LifeSite: How would you describe Pope Francis’ style of government?
Mosebach: His style of government is paradoxical: he is a ruler who demands submission and blind obedience in order to destroy, especially by this means, the spiritual foundation of all obedience. He uses the papal authority in order to undermine the papal Magisterium. It becomes more and more clear that he understands himself as an agent of a revolution from the top down. With this, and in retrospect, it is becoming finally and hopefully very clear even to the last optimist that the whole post-Conciliar era has already been such a revolution from the top down which, after certain Ritardandi [delays], is now finally standing before its fulfillment.
LifeSite: Some commentators say that Francis is now being accused of things – such as the clerical abuse crisis – for which he is not really responsible since the developments go back for decades? How do you see his approach with regard to the abuse crisis?
Mosebach: It is true that the Pope originally was only very little responsible for the crisis that was caused by the exposure of moral scandals, but he has given away this advantage. Fatally, it turned out that those prelates who are most embarrassingly involved in these scandals belonged to the favored pillars of his pontificate. That is why he had, and still has, difficulties in disclosing or abandoning them.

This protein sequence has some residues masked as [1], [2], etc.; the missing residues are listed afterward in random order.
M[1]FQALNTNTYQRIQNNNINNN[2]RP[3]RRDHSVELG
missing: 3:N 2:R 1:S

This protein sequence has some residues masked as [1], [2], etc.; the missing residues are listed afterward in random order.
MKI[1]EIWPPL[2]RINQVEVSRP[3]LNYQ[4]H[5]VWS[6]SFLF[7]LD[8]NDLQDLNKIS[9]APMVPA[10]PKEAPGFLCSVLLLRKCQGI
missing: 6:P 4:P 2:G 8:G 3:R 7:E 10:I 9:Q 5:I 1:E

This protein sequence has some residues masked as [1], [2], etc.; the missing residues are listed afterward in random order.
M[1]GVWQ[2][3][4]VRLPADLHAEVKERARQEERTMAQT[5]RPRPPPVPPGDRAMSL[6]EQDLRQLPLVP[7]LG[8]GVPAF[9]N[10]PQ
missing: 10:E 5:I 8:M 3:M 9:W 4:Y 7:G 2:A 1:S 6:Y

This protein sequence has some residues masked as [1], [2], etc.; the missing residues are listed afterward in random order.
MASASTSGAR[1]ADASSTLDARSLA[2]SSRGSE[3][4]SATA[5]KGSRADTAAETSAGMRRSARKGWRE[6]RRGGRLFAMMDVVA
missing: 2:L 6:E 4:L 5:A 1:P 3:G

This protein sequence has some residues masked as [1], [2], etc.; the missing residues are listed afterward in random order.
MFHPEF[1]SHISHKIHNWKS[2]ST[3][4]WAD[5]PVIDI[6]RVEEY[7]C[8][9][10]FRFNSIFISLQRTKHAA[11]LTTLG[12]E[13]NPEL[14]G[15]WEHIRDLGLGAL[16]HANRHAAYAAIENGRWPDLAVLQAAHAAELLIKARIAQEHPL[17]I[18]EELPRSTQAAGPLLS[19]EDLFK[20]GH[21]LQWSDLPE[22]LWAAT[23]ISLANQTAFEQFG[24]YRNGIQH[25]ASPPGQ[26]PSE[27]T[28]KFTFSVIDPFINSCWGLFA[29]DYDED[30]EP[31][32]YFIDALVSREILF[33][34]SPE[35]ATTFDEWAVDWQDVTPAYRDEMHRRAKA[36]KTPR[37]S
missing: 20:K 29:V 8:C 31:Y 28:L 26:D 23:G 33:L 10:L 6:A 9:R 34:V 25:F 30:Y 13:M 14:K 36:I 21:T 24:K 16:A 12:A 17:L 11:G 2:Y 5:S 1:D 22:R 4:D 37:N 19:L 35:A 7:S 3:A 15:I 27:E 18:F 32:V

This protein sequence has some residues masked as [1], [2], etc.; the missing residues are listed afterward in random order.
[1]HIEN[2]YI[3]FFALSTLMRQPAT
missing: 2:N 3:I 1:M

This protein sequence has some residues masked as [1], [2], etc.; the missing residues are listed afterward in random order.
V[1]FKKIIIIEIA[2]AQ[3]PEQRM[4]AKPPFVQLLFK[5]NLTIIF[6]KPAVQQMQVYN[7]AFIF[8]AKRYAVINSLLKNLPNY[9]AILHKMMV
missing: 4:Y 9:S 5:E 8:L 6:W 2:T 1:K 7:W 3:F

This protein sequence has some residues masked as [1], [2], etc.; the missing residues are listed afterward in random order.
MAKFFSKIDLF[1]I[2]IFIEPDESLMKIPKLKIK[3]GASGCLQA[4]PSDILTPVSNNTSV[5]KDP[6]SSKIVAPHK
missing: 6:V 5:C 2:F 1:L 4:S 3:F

That is also the reason why he is not willing to name the true causes of the crisis, but rather invents phantoms such as a purported “clericalism.” The Pope of Mercy, of course, cannot return to the old canon law that had been abrogated in a tragic fashion by Pope Paul VI, with the help of which one could have mastered the problems in a very different manner. I fear that the Pope recognizes the abuse scandals first and foremost as a useful occasion to throw overboard as much Catholic Tradition as possible – which had shrunk already considerably under the last Popes.